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Santa Cruz County sheriff says Title 42 is fueling border chaos and should end

Title 42, the pandemic protocol that allows border officers to turn away migrants and asylum seekers, continues to divide lawmakers and local leaders in Arizona. It's a public health statute regulated by the CDC, which says it’s no longer necessary and will end May 23. 

But some lawmakers have increasingly talked about it as a tool to control immigration. They argue removing it will result in chaos at the border. 

In an op-ed in the Arizona Republic this week, Santa Cruz County Sheriff David Hathaway says that Title 42 is actually fueling chaos within the U.S. immigration system. He points out the protocol has undermined due process for migrants and inflated apprehension data, as the number of people trying to cross multiple times has skyrocketed.

Hathaway says Title 42 should end, and lawmakers should focus on reforming the immigration system instead, both in Washington D.C., and at the border.

"My colleagues at the border need bolstered procedures and infrastructure to properly and humanely process all types of entry claims at the border," he wrote. "Most importantly, politicians out of Washington, D.C., should stop coming to the border just for photo ops. As a sheriff on the border, I’m among those who are desperately looking for bold leaders who are ready to understand and seek solutions that improve our border infrastructure and policies this year."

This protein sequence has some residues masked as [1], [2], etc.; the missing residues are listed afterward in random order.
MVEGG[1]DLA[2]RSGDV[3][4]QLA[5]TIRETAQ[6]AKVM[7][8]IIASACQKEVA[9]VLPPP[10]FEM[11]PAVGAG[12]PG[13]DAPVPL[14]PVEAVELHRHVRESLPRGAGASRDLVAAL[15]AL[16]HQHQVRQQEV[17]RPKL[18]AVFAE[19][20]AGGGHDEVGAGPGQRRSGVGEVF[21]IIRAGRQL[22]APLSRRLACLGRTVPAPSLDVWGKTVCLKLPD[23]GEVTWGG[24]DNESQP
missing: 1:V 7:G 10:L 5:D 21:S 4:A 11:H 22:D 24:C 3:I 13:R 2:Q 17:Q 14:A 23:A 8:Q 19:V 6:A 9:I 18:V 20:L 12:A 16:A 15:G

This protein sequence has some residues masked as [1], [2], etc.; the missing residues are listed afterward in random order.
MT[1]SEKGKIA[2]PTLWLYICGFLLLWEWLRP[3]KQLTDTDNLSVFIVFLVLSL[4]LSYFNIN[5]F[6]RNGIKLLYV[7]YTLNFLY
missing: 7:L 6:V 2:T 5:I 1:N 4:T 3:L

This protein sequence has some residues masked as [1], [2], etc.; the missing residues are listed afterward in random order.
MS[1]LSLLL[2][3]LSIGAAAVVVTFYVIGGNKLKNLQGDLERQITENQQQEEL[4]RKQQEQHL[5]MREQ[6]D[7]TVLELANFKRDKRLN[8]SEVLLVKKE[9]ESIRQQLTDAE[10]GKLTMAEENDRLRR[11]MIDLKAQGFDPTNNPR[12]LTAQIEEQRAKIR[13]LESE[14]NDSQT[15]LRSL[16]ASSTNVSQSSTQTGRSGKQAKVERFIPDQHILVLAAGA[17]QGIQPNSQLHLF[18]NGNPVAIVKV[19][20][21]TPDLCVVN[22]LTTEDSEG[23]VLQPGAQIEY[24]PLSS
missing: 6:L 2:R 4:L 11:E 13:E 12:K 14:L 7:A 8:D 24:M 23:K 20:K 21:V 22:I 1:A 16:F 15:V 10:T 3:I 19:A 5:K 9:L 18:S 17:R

Border officers have used Title 42 more than 1.7 million times to send migrants back to Mexico or their home countries over the last two years. 

Hathaway is the latest on a growing list of local leaders and lawmakers weighing in on the statute. Arizona Sens. Mark Kelly and Kyrsten Sinema argue the Biden administration doesn't have an adequate plan in place to handle an expected increase in migration after Title 42. Both are signed onto a bill that looks to tie the protocol to the public health emergency issued because of COVID, a move analysts argue could keep it in place for years.  

Arizona Attorney General Mark Brnovich and a number of other Republican attorneys general are also part of a part of a suit that seeks to block the May 23 termination. They head to court this Friday. 

Alisa Reznick is a senior field correspondent covering stories across southern Arizona and the borderlands for the Tucson bureau of KJZZ's Fronteras Desk.